Bhai Pratap was born on 14 April 1908. As a tribute to this great man on his birthday, I am pasting below an excerpt of my essay in Sindhi Tapestry. In the essay, I wrote about various grand icons of Sindh, now lost, damaged, or forgotten. Sadly, the case of Bhai Pratap falls in that category.
I had a vague idea that my grandparents, Kishinchand and Devi Bijlani, had received generous help from someone called Bhai Pratap in getting settled in Bombay after they left their home in Sindh due to Partition. But I assumed that this was just another instance of a well-off Sindhi supporting others of the community. When his name came up repeatedly in my mother’s stories of her childhood in Sindh, I realised that he had been a substantial guiding influence on her family. But it was only after I began reading, writing and thinking more about Sindh and Sindhis that I understood what an extraordinary person Bhai Pratap had been.
Born in 1908 in Hyderabad to a Sindhworki family, Bhai Pratap inherited a crumbling business empire and dropped out of college to take over his family responsibilities. He turned the business around, and it flourished over many countries, bringing wealth into Sindh. From his home in Hyderabad, he contributed in different ways to the struggle for freedom against British rule.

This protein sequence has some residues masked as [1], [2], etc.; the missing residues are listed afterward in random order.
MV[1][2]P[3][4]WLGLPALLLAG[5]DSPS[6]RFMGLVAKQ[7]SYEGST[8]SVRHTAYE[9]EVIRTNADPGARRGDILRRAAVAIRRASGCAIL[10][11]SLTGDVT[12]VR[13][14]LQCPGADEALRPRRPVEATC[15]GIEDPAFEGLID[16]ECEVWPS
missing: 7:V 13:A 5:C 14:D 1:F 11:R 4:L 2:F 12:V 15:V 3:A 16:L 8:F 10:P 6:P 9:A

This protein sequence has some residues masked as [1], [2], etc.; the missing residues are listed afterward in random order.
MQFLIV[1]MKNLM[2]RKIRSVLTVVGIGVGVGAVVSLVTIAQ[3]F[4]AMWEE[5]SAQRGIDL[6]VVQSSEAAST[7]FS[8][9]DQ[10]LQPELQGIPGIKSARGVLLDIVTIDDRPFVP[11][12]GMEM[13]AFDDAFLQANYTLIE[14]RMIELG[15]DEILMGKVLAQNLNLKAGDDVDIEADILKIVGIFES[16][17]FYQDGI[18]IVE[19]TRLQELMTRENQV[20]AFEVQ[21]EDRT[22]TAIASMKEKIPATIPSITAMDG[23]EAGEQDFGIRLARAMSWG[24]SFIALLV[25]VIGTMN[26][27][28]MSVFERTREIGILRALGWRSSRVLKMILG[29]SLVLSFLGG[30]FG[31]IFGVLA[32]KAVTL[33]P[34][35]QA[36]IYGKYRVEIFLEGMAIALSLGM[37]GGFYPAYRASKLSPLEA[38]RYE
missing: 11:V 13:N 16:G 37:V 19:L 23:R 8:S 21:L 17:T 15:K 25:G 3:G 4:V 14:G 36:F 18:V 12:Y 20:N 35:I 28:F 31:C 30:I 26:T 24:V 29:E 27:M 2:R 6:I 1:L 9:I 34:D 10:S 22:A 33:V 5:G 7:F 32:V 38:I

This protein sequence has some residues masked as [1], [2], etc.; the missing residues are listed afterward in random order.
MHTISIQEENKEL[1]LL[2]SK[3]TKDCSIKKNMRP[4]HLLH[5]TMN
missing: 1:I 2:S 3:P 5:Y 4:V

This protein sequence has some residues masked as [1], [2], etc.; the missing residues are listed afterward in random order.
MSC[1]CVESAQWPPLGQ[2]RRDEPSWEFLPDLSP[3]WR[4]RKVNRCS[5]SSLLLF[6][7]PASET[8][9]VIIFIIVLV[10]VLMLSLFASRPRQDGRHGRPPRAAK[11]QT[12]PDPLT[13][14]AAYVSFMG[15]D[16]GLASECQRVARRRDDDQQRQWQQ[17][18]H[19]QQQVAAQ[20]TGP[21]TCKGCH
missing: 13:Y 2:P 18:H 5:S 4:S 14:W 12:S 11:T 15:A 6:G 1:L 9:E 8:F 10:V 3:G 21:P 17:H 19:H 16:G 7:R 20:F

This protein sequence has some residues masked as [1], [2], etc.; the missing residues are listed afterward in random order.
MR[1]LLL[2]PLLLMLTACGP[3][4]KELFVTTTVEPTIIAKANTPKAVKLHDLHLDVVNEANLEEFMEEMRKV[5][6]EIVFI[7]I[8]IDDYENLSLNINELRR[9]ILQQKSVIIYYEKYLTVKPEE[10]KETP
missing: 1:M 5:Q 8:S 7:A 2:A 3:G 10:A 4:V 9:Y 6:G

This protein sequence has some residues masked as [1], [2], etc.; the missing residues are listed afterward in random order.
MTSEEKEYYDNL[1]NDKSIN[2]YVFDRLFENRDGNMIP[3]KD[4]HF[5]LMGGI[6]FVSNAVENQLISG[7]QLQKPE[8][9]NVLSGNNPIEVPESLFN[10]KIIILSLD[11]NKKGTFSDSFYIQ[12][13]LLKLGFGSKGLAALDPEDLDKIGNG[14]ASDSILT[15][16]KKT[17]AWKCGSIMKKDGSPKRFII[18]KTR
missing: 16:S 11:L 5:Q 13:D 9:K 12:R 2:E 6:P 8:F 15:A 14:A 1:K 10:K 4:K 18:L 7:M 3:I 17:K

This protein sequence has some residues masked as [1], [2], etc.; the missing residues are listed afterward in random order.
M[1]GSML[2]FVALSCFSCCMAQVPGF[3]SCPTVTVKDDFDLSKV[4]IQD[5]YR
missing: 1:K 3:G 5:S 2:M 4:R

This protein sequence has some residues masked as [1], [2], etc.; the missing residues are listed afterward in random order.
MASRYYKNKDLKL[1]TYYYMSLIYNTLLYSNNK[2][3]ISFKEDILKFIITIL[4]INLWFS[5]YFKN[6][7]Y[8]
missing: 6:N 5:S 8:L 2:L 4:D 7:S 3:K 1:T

After Partition, his efforts were focussed on rehabilitating the community. With the help of Mahatma Gandhi and Vallabhbhai Patel, Bhai Pratap approached the Maharao of Kachchh, an area geographically, culturally and linguistically akin to Sindh. In January 1948, the Maharao generously donated 15,000 acres to the Sindhu Resettlement Corporation (SRC), a joint-stock company established by Bhai Pratap, to develop and manage civic amenities there.
Cities are founded by governments, or by royalty. But the twin cities of Gandhidham-Adipur were founded by an ordinary citizen, Bhai Pratap; Gandhidham as a commercial centre, and Adipur for residences, schools, and social and cultural activities. Bhai Pratap also identified a creek in the kingdom which he began to develop into a port. With focussed planning and intense personal efforts, he developed uninhabited barren wasteland, establishing a base for the bustling cities they have become.